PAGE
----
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J Virol. 2009 Sep;83(18):9283-95. doi: 10.1128/JVI.00814-09. Epub 2009 Jul 8.

Dynamic host energetics and cytoskeletal proteomes in human immunodeficiency virus type 1-infected human primary CD4 cells: analysis by multiplexed label-free mass spectrometry.

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  • 1Department of Microbiology, University of Washington, Seattle, 98195-8070, USA.

Abstract

We report on a proteomic analysis of ex vivo human immunodeficiency virus (HIV) type 1 infection in human primary CD4 cells by shotgun liquid chromatography-tandem mass spectrometry analysis, revealing two distinct proteomic profiles at two phases of virus replication. Relative to mock-infected cells, 168 signature proteins exhibited abundance changes at the first sign of Gag p24 production (8 h postinfection [p.i.]) or the peak of virus replication (24 h p.i.); interestingly, most of the changes were exclusive to only one phase of virus replication. Based on characterization by functional ontology and known human-HIV protein interactions, we observed the enrichment for protein abundance increases pertaining to protein synthesis and nucleasomal reorganization amid an otherwise placid cellular proteome at the first sign of HIV replication. In contrast, we observed indications of decreased protein turnover, concomitant with heightened DNA repair activities and preludes to apoptosis, in the presence of robust virus replication. We also observed hints of disruptions in protein and small molecule trafficking. Our label-free proteomic strategy allowed us to perform multiplexed comparisons-we buttressed our detection specificity with the use of a reverse transcriptase inhibitor as a counterscreen, enabling highlighting of cellular protein abundance changes unique to robust virus replication as opposed to viral entry. In conjunction with complementary high-throughput screens for cellular partners of HIV, we put forth a model pinpointing specific rerouting of cellular biosynthetic, energetic, and trafficking pathways as HIV replication accelerates in human primary CD4 cells.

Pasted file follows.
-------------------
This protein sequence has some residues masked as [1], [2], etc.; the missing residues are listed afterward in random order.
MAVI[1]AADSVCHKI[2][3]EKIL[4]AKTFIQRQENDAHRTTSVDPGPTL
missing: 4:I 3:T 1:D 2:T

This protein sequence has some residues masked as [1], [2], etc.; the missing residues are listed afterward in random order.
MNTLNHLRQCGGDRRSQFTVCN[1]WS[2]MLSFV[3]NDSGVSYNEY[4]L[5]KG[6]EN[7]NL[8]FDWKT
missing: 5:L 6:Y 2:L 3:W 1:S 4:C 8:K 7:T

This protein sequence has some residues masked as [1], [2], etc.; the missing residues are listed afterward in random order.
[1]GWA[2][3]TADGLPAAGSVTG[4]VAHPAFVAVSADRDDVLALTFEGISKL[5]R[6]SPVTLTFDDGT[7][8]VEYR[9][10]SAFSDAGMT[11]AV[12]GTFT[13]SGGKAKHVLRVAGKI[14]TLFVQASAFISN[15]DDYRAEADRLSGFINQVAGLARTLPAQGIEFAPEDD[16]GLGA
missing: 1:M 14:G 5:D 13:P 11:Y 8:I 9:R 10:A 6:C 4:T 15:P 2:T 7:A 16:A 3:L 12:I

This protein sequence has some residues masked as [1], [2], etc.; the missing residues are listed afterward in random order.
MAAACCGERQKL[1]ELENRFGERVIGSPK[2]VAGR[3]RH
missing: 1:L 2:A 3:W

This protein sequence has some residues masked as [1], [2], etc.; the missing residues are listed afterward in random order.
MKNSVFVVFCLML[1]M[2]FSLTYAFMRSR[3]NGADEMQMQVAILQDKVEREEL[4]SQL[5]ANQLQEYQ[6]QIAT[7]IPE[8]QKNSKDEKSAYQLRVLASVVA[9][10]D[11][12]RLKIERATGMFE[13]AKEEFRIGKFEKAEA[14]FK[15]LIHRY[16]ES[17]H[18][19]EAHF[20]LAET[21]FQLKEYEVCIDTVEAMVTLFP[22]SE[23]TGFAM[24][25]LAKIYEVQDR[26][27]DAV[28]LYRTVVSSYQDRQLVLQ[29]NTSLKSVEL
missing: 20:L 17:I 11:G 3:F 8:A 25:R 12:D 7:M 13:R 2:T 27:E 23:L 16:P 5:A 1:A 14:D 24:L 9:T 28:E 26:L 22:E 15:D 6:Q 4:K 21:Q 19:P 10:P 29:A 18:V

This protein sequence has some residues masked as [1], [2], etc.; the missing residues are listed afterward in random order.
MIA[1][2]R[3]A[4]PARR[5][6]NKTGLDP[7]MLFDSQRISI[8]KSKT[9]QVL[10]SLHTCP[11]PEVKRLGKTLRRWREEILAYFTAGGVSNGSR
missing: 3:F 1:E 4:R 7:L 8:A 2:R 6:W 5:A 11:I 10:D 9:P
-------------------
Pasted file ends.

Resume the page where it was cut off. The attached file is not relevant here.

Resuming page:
PMID:
19587052
[PubMed - indexed for MEDLINE]
PMCID:
PMC2738255
Free PMC Article
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